Chapter 1 Airline transportation 101.
LEARNING OUTCOMES At the end of this chapter, the student should be able to: 1. Define at least four important functions of the Airlines Reporting Corporation (ARC) as it relates to travel agency operations. 2. Decode, by memory, eleven major North American airline letter codes. 3. Discuss the major differences between scheduled airlines and charter airlines. 4. Explain the benefits of airline code sharing from both the airlines' and passengers' points of view. 5. Name and describe the three standard compartments on an airplane in terms of seating, comfort, meal service, and airport facilities. 6. Identify the three primary classes of service codes. 7. Interpret a seat map for an aircraft. 8. Answer these typical questions from clients regarding domestic airline travel: baggage allowance, special in-flight services, medical assistance, and unaccompanied children. 9. Discuss the airline practice of overbooking and how passengers can be affected. 10. Explain the airlines' responsibility to airline passengers when each of the following occurs: flight cancellations and delays; lost, damaged, or delayed baggage; lost tickets.
* airline club
* Airlines Reporting Corporation (ARC)
* business class
* CAS Qualifier
* civil aviation
* class of service
* coach class
* code sharing
* commission override
* commuter airline
* denied-boarding compensation
* economy class
* executive class
* first class
* Industry Agents' Handbook (IAH)
* major airline
* regional airline
* scheduled airline
* seat assignment
* seat map
* supplemental airline
* Ticketing Qualifier
* trunk airline
* yield management
TRAVEL AGENCY AND SUPPLIERS: RELATIONSHIPS
supplier Any company that provides or supplies a travel product such as airlines, tour companies, cruise lines, hotels, and car rental companies.
The travel agency holds a unique position in the travel industry. It serves as an unbiased representative or agent to various suppliers. A supplier is any business that provides or supplies the travel product such as airlines, tour companies, cruise lines, hotels, and car rental companies.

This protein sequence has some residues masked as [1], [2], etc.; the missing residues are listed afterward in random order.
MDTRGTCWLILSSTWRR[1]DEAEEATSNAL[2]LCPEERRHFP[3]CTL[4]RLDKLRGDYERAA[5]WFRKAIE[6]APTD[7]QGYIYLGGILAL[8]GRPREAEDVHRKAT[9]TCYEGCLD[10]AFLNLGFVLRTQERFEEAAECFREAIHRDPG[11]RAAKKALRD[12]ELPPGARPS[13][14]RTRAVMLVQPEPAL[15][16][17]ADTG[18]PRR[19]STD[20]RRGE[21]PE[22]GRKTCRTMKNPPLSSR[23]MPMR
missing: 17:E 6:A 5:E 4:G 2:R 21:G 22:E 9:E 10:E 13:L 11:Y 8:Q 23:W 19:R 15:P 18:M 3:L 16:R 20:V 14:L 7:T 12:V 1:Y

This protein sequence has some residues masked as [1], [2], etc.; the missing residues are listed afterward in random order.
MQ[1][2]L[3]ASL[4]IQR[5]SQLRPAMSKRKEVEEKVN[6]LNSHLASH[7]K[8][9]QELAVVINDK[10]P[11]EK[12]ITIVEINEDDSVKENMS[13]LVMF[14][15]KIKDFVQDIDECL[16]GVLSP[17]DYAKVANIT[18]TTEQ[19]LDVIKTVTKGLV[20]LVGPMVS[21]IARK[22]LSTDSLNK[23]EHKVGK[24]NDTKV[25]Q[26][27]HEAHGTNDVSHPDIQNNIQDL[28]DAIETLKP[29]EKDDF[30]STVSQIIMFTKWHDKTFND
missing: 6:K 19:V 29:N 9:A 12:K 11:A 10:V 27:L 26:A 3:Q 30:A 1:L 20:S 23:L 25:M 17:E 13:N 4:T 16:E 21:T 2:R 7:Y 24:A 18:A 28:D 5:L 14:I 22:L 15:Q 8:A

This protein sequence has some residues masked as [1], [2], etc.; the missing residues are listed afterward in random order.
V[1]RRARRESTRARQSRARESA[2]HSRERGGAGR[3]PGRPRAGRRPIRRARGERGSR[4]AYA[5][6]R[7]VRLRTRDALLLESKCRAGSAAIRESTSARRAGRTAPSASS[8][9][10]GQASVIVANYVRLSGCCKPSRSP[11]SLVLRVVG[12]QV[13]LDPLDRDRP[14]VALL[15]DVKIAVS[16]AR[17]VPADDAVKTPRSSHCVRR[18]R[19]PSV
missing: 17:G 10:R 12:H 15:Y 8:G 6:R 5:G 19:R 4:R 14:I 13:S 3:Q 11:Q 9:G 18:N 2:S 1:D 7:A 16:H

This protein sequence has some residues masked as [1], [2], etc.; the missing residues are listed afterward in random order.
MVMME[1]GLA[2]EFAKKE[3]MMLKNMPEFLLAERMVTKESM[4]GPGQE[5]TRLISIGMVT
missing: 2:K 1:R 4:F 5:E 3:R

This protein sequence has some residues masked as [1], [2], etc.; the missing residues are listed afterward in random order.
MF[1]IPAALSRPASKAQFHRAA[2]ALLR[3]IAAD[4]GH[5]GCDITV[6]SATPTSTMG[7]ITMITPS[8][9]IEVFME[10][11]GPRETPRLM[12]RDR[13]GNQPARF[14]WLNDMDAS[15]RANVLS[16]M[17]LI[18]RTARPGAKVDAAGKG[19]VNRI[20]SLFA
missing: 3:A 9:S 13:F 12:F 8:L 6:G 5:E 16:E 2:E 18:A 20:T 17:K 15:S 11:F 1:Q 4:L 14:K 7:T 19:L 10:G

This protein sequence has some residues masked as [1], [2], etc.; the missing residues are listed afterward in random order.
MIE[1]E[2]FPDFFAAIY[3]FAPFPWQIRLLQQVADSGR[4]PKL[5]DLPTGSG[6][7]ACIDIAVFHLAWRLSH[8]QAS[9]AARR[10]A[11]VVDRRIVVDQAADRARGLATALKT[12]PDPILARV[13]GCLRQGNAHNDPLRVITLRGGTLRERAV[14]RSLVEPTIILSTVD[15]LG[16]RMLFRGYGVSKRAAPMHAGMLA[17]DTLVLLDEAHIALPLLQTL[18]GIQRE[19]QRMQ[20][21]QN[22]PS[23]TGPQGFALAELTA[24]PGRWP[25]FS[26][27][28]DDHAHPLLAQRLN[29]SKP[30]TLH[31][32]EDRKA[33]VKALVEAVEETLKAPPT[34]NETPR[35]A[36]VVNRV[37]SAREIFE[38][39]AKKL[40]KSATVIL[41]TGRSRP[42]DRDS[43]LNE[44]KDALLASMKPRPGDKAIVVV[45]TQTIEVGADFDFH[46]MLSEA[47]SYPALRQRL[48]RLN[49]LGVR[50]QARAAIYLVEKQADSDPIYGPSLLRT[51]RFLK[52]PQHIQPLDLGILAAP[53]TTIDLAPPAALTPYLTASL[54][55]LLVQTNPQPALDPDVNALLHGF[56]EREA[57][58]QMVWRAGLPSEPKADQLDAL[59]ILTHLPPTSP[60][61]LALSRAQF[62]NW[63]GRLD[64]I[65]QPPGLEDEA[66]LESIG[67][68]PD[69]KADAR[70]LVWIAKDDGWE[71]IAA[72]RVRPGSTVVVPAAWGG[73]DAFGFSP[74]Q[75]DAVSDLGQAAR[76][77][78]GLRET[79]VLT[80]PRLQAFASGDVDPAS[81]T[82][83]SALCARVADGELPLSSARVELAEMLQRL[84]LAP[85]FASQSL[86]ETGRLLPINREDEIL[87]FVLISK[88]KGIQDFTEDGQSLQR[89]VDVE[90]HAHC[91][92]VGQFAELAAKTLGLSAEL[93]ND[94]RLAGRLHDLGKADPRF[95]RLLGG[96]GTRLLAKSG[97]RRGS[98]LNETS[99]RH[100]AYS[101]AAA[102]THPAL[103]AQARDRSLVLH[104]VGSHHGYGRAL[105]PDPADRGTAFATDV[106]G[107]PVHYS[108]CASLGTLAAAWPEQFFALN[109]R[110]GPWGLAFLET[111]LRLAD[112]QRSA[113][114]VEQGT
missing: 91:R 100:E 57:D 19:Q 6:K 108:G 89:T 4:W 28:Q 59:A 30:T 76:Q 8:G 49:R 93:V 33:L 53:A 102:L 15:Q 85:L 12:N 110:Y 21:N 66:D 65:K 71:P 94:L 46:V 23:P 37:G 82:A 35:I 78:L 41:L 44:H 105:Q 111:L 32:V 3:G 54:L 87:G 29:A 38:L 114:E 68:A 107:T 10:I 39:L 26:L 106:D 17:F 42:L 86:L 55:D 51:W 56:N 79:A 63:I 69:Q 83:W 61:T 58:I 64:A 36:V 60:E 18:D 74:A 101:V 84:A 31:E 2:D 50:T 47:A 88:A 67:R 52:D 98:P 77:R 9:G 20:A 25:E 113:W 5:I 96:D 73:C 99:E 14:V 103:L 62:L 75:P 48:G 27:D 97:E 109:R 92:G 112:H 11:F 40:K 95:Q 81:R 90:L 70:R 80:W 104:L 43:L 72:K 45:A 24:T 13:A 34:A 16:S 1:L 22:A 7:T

At the same time, the travel agency serves as a retail customer to these different suppliers. It receives payment in the form of commission taken from such products as airline tickets, cruises, tours, and accommodations that it sells on behalf of its suppliers (Figure 1-1).
Travel agencies can earn commissions above the standard amount by selling products from a preferred supplier list. Preferred suppliers are composed of certain airlines, cruise lines, and other travel companies whose products the agencies sell frequently to their clients.
commission override Higher commission amount paid to travel agencies by suppliers to provide them with an incentive to sell their products (see preferred suppliers).
These preferred suppliers award travel agencies higher commissions in order to provide them with an incentive to sell their products. These higher earnings are called commission overrides, which can be as high as 15 or 20 percent of the retail price of the travel product sold.
[FIGURE 1-1 OMITTED]
Travelers can book directly with many of these suppliers either over the telephone or the Internet. However, in most cases, the cost of the product to the consumer is the same whether it is booked directly or through the travel agency. So if an airline ticket costs the same amount no matter where it is purchased, what factor will influence the customer's decision? The answer is service and expertise. A traveler who wants the lowest fare to Chicago can spend a lot of time on the Internet or contact each carrier by telephone. Either way, the person is not guaranteed the lowest fare possible because each carrier quotes fares on its own flights only. The travel agent, who has access to practically all carriers' schedules and fares, is able to provide comparison shopping for travelers.
So the travel agent sells service first, not products. Also, travel agents are important partners with the airline industry. Why? According to a 1999 survey from the Airlines Reporting Corporation, there are more than 45,500 full-service travel agencies, corporate on-site locations, and other outlets in the United States. Also, the number of travelers who use travel agencies for their business and leisure travel shows signs of increasing.
The travel agency community remains an important sales force for the airlines.
THE AIRLINES REPORTING CORPORATION (ARC)
The Airlines Reporting Corporation (ARC) An independent organization composed of the majority of U.S. airline carriers that currently establishes standard practices and procedures concerning airline transportation and the sale of airline tickets.
The Airlines Reporting Corporation (ARC) establishes standard practices and procedures concerning airline transportation and the sale of airline tickets. Most U.S. (domestic) airline carriers belong to the ARC on a voluntary basis.
The ARC has many functions. Some of these functions as they directly relate to travel agencies are as follows:
* Establish standards and post requirements for all new travel agencies that wish to sell airline tickets on behalf of more than 100 domestic and international carriers.